Seriously, these are good points but why only follow them when the economy is down? In my opinion, really smart businesses do these things all the time. My business partner is a total non-geek. But he does these things and I think it's part of the reason we've done well over the last 5 years (he runs the money, I run the dev).
Also, the FDIC thing is tough. If you have a business where purchases/payments are coming in from a merchant account daily, I'm not sure how you can keep that account balance under $100K at all times.
Taken right from the FDIC website at http://www.fdic.gov/deposit/deposits/insuringdeposits/
"The basic insurance amount is $100,000 per depositor per insured bank. Certain retirement accounts, such as Individual Retirement Accounts, are insured up to $250,000 per depositor per insured bank."
They further describe:
"You may qualify for more than $100,000 in coverage at one insured bank if you own deposit accounts in different ownership categories."
They then describe what the different ownership categories are:
"The most common ownership categories are: Single Accounts, Certain Retirement Accounts, Joint Accounts, Revocable Trust Accounts" (obviously this is not a complete list)
And lastly, single accounts were described as:
"These are deposit accounts owned by one person and titled in that person’s name only. All of your single accounts at the same insured bank are added together and the total is insured up to $100,000. For example, if you have a checking account and a CD at the same insured bank, and both accounts are in your name only, the two accounts are added together and the total is insured up to $100,000.
Note: Retirement accounts and qualifying trust accounts are not included in this ownership category."
So what this all says is:
You may have a total of $100,000 in your combined Single Accounts (checking, savings, etc)
You may have a total of $250,000 in a qualifying IRA.
You may have a total of $100,000 in a trust. (Although trusts get more complicated, this is not entirely true).
You may have a total of $100,000 in a joint account, your partner another $100,000.
By the way, thanks for all the comments here on my article and at the article itself. Was a real treat to see the activity yesterday!
(That may be what you said with "each bank's accounts," but the article is definitely mistaken).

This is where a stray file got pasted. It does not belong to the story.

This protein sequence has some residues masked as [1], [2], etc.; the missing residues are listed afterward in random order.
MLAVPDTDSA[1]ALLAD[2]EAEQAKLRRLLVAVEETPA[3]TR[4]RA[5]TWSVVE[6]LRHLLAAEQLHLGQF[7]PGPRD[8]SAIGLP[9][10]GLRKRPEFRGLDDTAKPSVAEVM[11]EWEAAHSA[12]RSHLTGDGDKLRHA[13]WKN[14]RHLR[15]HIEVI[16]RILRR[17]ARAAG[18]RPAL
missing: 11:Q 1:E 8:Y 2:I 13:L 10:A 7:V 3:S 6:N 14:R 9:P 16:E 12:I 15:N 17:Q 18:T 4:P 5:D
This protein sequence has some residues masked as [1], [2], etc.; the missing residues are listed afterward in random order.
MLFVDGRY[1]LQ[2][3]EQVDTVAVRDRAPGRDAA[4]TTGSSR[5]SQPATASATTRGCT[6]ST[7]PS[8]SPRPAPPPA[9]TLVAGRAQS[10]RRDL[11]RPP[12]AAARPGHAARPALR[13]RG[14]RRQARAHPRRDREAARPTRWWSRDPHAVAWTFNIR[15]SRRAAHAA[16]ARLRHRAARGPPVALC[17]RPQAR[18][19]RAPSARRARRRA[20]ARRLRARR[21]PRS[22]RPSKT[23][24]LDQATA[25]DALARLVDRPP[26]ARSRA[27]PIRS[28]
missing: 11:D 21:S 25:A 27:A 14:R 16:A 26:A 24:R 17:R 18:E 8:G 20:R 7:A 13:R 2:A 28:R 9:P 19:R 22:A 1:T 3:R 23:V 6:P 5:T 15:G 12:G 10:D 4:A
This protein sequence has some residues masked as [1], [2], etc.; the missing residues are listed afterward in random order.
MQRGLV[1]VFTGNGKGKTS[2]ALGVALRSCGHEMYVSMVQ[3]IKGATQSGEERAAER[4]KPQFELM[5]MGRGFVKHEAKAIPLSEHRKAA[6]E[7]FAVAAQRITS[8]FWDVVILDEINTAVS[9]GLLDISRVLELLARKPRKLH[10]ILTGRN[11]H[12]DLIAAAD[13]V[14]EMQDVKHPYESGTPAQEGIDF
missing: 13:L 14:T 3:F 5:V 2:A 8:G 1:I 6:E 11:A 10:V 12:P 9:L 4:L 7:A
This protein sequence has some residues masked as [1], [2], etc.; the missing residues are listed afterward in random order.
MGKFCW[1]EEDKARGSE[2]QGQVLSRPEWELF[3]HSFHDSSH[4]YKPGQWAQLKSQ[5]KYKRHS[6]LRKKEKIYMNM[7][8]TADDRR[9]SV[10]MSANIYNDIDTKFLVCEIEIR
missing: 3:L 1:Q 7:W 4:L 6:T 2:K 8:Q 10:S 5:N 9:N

As multiple trading names operate under one registration (E.g. Lloyds & Scottish Widows) you have to be careful.
It has a few instances of 'recession advice' but nothing dramatic. I'd like to see articles actually specific to recession (ie: probably wouldn't work as well otherwise) advice. Business stuff like recession specific marketing, hiring, financing, etc. . & personal finance stuff like how to take advantage of real estate markets, money markets, etc.
Some things change in a recession (eg higher rent/buy ratios). It'd be nice to see them addressed.
As Warren Buffet put it: Be fearful when others are greedy, and greedy when others are fearful.
Well, there's a crap-ton of fear floating around right now, so maybe it's a good time to buy. Maybe not the best time, but if you know when that is, you already know the future so you've got nothing to worry about, right?
Most of us will still be around when we pull out of this recession, so a buy anytime that we're in it is a good call... you may have to wade through a little muck, but it doesn't really matter if you make $10 or $20, what matters is that you make money.
Just put up a blog post on it earlier today: http://www.newmediacampaigns.com/page/tough-times-squeezing-...
While this article shows you the best ways to not lose money during the recession, I think it's important for businesses to continue focus on making more money despite the economic conditions. If you spend efficiently during a recession, you'll do very well.
I have to disagree on the point about putting 20% down on a property! I've grown up around property investment and in my opinion the current economics are brilliant. I'm getting ready to borrow more and more to snap up some great bargains. The important thing with property is cashflow... it doesn't matter whether prices fluctuate. Lower capital values just mean higher cashflow... so bring on the good times!
You should invest them.
If you are conservative, you can go for Treasury Inflation Protected Securities (TIPS)